Susan C. Stone's Practical Parenting Blog dotcom

Terrorism: How to Help Children Cope

Posted on: March 25, 2016

We are living in a dangerous and scary world. As adults, we struggle with carrying on a normal life while seeing the possibility of random terrorism. While most adults develop coping strategies, what are our children to do with the information they inevitably receive? Even if you attempt to shield them, children as young as preschoolers are exposed – through television, radio, newspaper photos and playground chatter. What can you do to recognize if your child has been exposed and how can you help them?

Being appropriate and aware of how you act and react is the key to your children feeling safe, secure and optimistic about life in  an uncertain world. The following are 8 ways you can help:

  1. BE PARENTAL – convey that you are in charge; make clear the distinction between adult and kid decisions; continue with the same rules and limits and their enforcement;  let children know it’s YOUR responsibility and that of other adults to keep them safe. They only believe this if they perceive you as “the big person in charge”.
  2. CONTROL THE FLOW OF INFORMATION – control access to the news according to the age of your child and their need to know. Very young children should be protected, as well as you can, from any information about events. Older children will receive information and need you to put it in context for them. Avoid constant, repetitive news viewing which increases anxiety for both adults and children. Do not have adult conversations about frightening events in front of children.
  3. COMMUNICATE WITH YOUR CHILDREN – to answer questions, correct misconceptions, and to provide education, perspective and reassurance. Be available for children to express their feelings and concerns. This will most likely happen when children have alone time with you. Also, be aware of children’s non-verbal expressions of concern and fears – play themes, changes in their habits, signs of stress. If it seems they have concerns, you need to bring up the topic – “It seems like you’re worried about something” or “You’re not wanting to sleep alone. Why do you think that changed?” Do not answer their questions in a dismissive or minimizing way. Instead, acknowledge and label their feelings. Explanations and answers should be honest, simple, accurate and age-appropriate; answer only what they want to know. Below Grade 2, help them distinguish between reality and fantasy, between cartoon villians and heroes and real terrorists, soldiers and rescuers. Their imaginative play themes, drawings and story-telling are opportunities to correct misconceptions. For older children, incorporate events, issues and geography into your responses. Teach media literacy so children understand why news coverage is so intense and on-going. For all children, it’s important to provide perspective. Put information they receive into a broader context beyond their literal and limited viewpoint – there are very few terrorists, they are unlikely to be present at an event, war does end, good guys win.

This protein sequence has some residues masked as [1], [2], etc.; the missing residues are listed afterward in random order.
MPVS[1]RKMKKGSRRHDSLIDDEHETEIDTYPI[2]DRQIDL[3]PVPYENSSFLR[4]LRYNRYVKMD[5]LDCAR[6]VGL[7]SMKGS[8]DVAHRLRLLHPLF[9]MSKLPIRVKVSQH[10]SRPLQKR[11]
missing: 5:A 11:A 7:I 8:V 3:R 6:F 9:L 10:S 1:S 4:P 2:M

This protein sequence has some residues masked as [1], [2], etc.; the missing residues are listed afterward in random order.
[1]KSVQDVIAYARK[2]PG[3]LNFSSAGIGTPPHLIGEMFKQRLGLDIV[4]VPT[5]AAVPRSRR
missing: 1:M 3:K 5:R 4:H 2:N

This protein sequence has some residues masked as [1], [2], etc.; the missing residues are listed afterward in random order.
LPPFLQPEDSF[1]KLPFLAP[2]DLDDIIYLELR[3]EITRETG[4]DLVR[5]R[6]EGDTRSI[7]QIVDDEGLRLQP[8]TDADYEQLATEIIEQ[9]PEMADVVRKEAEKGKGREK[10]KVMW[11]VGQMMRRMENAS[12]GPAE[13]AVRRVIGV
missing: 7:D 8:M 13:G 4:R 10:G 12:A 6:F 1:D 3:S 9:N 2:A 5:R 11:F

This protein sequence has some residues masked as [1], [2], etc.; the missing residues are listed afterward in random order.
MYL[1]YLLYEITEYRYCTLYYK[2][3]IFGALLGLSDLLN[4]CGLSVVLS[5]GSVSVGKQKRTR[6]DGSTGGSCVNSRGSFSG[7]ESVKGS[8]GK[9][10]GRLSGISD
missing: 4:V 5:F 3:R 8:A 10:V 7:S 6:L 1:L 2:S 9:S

4. PROVIDE REASSURANCE – Young children only need to know that  you can and will protect them. Older children benefit from understanding the actions adults are taking in response to terrorism.
  5. MAINTAIN ROUTINES – Keep to normal daily schedules and activities. Continue normal expectations for children’s behavior and schoolwork. Help children restore a sense of control – give them age-appropriate decisions, plan proactive activities for them such as collecting money or toys for victims, sending letters to rescuers or military personnel. Keep family traditions and plan for future activities.
  6. BE  AWARE OF YOUR REACTIONS – Don’t fall apart in front of children – present yourself as being calm and in control. Be aware if you are acting more impatient, yelling more or being preoccupied. Do not discuss events on an adult level when your children can hear you – this includes phone conversations.
  7. COORDINATE EFFORTS BETWEEN HOME AND SCHOOL – Exchange information with teachers about children’s displays of stress at school or at home. Schools should inform parents of social studies, current events lessons or relevant discussions which may be reflected in concerns or behavioral changes at home.
  8. BE ALERT TO ONGOING STRESS IN CHILDREN – Children can suffer from PTSD as can adults, If this is the case, seek professional help. (Please see my upcoming blog of signs of stress in children.)

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